On May 18, 2006, about 1120 Pacific daylight time (PDT), a Cessna 210J, N3384S, ditched in a lake following a loss of engine power near Redding, California. The pilot/owner was operating the airplane under the provisions of 14 CFR Part 91. The commercial pilot sustained minor injuries; the airplane sustained substantial damage. The cross-country personal flight departed Chehalis-Centralia Airport, Chehalis, Washington, about 0835, with a planned destination of Benton Field, Redding. Visual meteorological conditions prevailed, and a visual flight rules (VFR) flight plan had been filed.

The pilot submitted a written report. He conducted a preflight inspection, which included checking the fuel and fuel quantity. He used a fuel stick to determine fuel quantity in each tank and determined that there was 53-55 total gallons of 100LL aviation fuel evenly distributed in both fuel tanks. The flight was smooth and uneventful. The airplane's indicated fuel flow was less than 13 gallons per hour. The pilot switched fuel tanks from the left to the right after 1 hour of flight, and planned to switch back to the left tank after another hour had passed.

Approximately 40 miles north of Benton Field, the pilot noted that both fuel tank gauges indicated a little above 1/4 tank. Fifteen miles from his destination he radioed Benton's Universal Communications (UNICOM) and received landing information. En route to the airport he heard a radio transmission from a California Highway Patrol aircraft that was approaching Benton Field from the south. He decided to turn right to view the Keswick dam complex and rock query while giving the other aircraft time to clear the area.

The pilot noted the airplane's altitude as 1,200 feet above ground level (agl) approaching the dam complex, when the engine lost power. He had just set the throttle to 17 inches of manifold pressure, extended the landing gear, and lowered 10 degrees of flaps for his planned entry into the traffic pattern in about 4 minutes. His first reaction to the loss of engine power was to switch fuel tanks, turn the fuel boost pump on, and advance the throttle. The engine did not respond. While looking for a spot to make a forced landing, he radioed UNICOM of his situation. As he approached Keswick dam, he saw power lines surrounding the dam area. He decided not to extend full flaps at that time, because he was concerned about clearing the power lines. He made a 140-degree turn, cleared the power lines, and then descended towards the water. He reported that the airplane hit the water at 60 miles per hour, and he had not opened his door prior to impacting the water. He sustained a facial injury, but was able to regain his faculties, and exit the airplane. He had to wait for the pressure inside the cockpit to equalize before he was able to open the door. The water was frigid, but he was able to swam to shore. The plane sank about 8 minutes later.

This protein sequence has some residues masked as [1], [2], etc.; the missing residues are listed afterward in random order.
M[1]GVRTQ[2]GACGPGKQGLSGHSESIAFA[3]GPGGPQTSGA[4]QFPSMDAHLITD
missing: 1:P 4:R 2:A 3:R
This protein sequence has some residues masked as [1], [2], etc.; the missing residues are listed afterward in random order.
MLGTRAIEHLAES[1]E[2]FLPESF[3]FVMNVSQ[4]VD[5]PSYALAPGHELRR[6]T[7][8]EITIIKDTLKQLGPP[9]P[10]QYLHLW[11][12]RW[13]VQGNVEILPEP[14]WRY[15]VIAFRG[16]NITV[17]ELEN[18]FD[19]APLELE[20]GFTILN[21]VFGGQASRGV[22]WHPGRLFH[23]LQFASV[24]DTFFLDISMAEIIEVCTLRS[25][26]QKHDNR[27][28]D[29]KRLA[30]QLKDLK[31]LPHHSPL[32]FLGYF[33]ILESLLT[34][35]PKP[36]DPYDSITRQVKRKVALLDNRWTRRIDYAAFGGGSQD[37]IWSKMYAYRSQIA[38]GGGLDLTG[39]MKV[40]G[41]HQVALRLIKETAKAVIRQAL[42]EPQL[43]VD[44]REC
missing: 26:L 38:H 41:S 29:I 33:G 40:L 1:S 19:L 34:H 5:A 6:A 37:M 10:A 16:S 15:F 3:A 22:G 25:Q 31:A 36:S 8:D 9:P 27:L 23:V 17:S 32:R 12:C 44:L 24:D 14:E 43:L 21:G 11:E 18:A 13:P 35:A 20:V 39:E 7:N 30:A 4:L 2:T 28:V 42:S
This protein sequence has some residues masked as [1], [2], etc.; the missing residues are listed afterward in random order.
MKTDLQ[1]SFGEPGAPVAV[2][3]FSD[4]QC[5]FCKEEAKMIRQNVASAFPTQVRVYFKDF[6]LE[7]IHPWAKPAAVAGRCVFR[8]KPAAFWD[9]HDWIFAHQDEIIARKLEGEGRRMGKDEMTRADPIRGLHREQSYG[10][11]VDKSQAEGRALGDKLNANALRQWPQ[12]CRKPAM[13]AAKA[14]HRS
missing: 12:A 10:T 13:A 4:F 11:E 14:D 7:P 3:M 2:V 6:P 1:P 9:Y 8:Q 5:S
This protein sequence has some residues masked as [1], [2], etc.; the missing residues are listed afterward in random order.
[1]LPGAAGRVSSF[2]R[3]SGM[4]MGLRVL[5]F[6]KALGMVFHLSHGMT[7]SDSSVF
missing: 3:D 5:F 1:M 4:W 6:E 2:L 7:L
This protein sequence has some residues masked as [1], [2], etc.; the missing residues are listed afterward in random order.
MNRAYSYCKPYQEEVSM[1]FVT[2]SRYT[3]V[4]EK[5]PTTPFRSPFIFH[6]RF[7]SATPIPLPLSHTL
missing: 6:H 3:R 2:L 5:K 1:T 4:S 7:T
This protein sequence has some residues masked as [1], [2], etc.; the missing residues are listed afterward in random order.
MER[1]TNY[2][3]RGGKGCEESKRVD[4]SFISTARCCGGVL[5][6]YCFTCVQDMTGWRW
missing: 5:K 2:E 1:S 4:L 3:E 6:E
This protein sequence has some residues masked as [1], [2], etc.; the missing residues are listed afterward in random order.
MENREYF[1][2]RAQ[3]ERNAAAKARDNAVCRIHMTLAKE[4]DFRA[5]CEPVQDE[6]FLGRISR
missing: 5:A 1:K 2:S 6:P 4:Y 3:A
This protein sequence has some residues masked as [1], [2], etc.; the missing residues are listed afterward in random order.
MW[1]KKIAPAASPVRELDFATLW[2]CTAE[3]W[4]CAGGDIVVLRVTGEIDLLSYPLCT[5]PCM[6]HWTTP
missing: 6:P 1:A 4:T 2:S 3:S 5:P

A maintenance facility examined the engine under the supervision of an FAA accident coordinator. Maintenance personnel removed the engine from the airframe. They noted no obvious visual discrepancies. They removed the spark plugs with no discrepancies noted. The wiring harness was intact, and showed no heat damage or abnormal coloration. A borescope inspection revealed no mechanical deformation to the valves, cylinder walls, or internal cylinder heads.

Maintenance personnel manually rotated the engine with a wrench attached to the crankshaft. They heard no abnormal metallic sounds. Crankshaft rotation produced thumb compression in each cylinder, and they established accessory gear and valve train continuity. They removed all of the cylinders from the engine, and noted no internal mechanical damage to the inside of the engine.

Both the left and right magnetos separated from the engine. Technicians manually rotated the magnetos, and produced sparks at all posts in firing order.

The fuel selector valve was selected to the LEFT fuel tank position. Eight gallons of liquid that looked and smelled like 100-LL aviation fuel was recovered from the left fuel tank, which maintenance personnel indicated was contaminated with water. They recovered no fuel from the right fuel tank. They found no fuel in the fuel injector nozzles, and the fuel injector nozzles were clear of debris. The fuel lines were clear and intact. They found no fuel in the engine driven fuel pump.

The pilot made several recommendations. He stated the need to open the door prior to water entry. He will require his future airplanes to be equipped with a better fuel flow/quantity indicator. He will also never fly in an airplane with just a seat belt. He will require a full harness system, no matter the year of manufacture of the airplane.

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